Green Tea Benefits: Cold vs. Hot

Cold green tea, as well as hot, is a health-boosting and refreshing beverage that contains roughly half the amount of caffeine per serving as a cup of coffee. Packed with antioxidant flavonoids, green tea's benefits have been studied for cancer prevention and lowering stroke and heart attack risk.

Hot or cold, green tea offers anxtioxidant benefits.
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Iced Green Tea Benefits

Green tea comes from the plant Camellia sinensis_,_ an evergreen shrub that grows in mountainous areas in China, India and other countries. To make green tea_,_ fresh leaves from the plant are quickly steamed to stop oxidation, the chemical process that causes browning. Green tea has been used for medicinal purposes in China and Japan for thousands of years.

Cold green tea or hot green tea is a good source of catechins and epicatechins, compounds believed to provide tea's beneficial health effects, according to Harvard Health Publishing. The compounds belong to a group of plant chemicals called flavonoids, which research suggests help lower inflammation and thus help reduce plaque buildup inside arteries. Green tea has slightly higher amounts of these chemicals than black tea.

The Cleveland Clinic notes that green tea contains L-theanine, an amino acid that may reduce stress. Green tea also contains slightly less caffeine than black tea if you are concerned about caffeine consumption.

A June 2018 study published in the Journal of the American Heart Association found that tea may slow age-related decreases in high-density lipoprotein (HDL) cholesterol, with both green and black tea contributing to slower HDL declines.

Out of the 80,000 study participants, the link between green tea and slower HDL declines was most obvious in people over age 60. But the AHA notes that results of this study are not conclusive, as the quantity of tea consumed per day was not recorded nor were participants' diets analyzed.

Green tea as a beverage can be enjoyed simply for its taste. You may drink it plain or try making iced green tea with honey. There are a variety of brands that offer green tea bags for sale; Lipton green tea is widely available at supermarkets.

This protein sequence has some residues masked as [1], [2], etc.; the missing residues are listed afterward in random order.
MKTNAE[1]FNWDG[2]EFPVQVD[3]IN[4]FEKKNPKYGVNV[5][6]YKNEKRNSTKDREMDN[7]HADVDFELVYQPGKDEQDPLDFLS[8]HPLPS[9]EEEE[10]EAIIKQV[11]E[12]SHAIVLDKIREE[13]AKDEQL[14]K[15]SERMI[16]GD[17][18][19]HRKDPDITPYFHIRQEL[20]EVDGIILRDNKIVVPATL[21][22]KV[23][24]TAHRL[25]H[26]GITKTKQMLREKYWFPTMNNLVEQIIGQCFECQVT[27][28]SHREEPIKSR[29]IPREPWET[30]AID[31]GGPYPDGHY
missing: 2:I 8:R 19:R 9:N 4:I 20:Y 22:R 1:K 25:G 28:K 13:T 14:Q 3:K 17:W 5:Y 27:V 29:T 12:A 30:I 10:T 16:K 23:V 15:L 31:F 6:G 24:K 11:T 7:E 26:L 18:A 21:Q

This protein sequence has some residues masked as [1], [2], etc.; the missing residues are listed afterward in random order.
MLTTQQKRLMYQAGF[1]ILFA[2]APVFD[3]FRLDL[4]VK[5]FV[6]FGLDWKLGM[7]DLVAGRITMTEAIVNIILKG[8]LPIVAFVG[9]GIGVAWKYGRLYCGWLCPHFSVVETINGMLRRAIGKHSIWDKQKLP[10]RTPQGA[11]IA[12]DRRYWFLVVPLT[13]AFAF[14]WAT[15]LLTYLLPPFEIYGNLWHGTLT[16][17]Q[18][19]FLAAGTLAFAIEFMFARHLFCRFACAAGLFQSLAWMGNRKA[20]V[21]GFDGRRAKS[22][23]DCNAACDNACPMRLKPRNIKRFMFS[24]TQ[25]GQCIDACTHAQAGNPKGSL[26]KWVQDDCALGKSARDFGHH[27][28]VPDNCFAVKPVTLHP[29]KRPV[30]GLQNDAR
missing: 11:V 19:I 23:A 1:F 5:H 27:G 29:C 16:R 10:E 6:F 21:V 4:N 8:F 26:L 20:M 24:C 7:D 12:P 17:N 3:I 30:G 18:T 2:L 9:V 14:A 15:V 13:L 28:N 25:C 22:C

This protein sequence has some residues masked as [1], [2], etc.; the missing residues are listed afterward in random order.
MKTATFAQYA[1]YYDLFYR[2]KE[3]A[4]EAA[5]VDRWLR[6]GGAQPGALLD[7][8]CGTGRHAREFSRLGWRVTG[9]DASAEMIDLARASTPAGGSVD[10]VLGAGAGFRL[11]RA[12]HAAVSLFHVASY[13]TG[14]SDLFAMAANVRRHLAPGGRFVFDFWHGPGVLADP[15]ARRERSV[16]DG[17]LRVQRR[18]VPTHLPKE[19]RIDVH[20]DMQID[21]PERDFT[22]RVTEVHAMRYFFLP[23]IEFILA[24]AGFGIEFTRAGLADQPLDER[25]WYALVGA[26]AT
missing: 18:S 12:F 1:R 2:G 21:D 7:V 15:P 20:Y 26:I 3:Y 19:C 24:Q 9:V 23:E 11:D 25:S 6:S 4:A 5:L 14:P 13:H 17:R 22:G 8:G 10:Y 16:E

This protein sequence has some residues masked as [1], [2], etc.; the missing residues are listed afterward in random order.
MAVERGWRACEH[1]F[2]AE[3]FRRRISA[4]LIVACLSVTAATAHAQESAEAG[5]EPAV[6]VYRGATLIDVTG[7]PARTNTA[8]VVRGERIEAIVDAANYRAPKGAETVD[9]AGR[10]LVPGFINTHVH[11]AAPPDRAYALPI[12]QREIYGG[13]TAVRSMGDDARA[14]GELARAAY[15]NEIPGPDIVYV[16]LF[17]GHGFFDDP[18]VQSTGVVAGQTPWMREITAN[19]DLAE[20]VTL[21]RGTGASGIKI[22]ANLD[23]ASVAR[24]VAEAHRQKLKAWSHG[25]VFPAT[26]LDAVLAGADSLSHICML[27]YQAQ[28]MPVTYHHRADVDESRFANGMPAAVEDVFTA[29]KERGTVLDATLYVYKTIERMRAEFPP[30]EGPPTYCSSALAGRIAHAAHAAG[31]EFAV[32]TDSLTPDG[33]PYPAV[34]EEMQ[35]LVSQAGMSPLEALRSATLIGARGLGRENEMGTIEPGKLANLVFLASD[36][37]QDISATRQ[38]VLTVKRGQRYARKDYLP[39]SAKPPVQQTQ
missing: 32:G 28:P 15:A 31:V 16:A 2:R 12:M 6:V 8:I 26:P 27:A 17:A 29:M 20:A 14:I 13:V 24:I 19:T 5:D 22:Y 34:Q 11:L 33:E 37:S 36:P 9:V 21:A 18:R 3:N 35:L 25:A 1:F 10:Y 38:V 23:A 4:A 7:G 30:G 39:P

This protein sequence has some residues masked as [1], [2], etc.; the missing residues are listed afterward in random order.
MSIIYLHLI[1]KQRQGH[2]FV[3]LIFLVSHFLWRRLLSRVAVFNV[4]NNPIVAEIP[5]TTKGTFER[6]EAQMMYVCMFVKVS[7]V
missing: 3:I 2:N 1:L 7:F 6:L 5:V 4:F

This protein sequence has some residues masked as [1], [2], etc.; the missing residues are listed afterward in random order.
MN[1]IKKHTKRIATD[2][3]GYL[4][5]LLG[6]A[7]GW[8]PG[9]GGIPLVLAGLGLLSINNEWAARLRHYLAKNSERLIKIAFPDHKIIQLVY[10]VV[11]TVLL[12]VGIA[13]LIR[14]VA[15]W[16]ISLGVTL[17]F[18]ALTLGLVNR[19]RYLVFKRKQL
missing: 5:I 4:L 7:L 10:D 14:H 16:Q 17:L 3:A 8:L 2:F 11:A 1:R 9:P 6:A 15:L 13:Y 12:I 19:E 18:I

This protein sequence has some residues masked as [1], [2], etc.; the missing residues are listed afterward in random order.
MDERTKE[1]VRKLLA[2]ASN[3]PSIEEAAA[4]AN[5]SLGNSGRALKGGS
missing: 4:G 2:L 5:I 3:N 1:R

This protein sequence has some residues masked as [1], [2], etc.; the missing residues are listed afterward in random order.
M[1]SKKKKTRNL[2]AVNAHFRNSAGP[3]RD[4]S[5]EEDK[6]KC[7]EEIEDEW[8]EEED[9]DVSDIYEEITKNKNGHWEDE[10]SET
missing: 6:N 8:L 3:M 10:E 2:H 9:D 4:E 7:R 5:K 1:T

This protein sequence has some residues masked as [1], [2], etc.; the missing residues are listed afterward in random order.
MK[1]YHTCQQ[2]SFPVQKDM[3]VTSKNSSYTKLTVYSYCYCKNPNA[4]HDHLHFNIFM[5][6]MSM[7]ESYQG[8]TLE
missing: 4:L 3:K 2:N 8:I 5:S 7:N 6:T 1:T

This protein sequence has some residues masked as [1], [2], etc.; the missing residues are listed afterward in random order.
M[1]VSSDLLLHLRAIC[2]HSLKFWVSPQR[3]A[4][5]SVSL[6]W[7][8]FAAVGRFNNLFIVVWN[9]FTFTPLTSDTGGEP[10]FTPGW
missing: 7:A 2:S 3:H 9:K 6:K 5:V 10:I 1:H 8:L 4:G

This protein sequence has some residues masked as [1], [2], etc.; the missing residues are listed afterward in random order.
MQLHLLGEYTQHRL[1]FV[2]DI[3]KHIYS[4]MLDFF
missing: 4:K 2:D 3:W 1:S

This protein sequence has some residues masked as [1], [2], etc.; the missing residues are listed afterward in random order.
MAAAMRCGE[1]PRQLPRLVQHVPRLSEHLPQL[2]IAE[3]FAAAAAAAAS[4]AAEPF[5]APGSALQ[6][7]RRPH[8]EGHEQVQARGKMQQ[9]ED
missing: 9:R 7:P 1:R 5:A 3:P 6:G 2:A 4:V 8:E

Read more: Health Benefits of Green Tea with Lemon

Cold Green Tea: Other Uses

Green tea is also used as a dietary supplement for mental alertness, relieving digestive symptoms and headaches and promoting weight loss. Both black and green teas contain modest amounts of caffeine, Harvard Health Publishing notes, ranging from about 20 to 45 milligrams per 8-ounce cup or about half the amount of caffeine found in a cup of coffee.

Among their many biological activities, the predominant polyphenols in green tea ― EGCG, EGC, ECG and EC — have antioxidant activity, prompting clinical trials and studies to try to determine if green tea is effective in warding off cancer and other maladies. The Cleveland Clinic cites research that green tea can lower heart attack and stroke risk and may improve memory as well as protect bone health.

But as the National Center for Complementary and Integrative Health notes, more scientific evidence is needed to show whether green tea is helpful for most of the purposes for which it is used.

In a Harvard Health Publishing interview, Dr. Howard Sesso, an associate professor in the Department of Epidemiology at Harvard Medical School, cites studies that show green tea may positively impact cardiovascular health — but cautions that could be circumstantial.

Though the amount of caffeine found in green tea is relatively low compared with coffee, Harvard advises consuming no more than two to three cups per day. If you find you are drinking too much cold green tea, try switching to a decaffeinated version.

Read more: Green Tea Vs. Coffee: Which Has More Caffeine?

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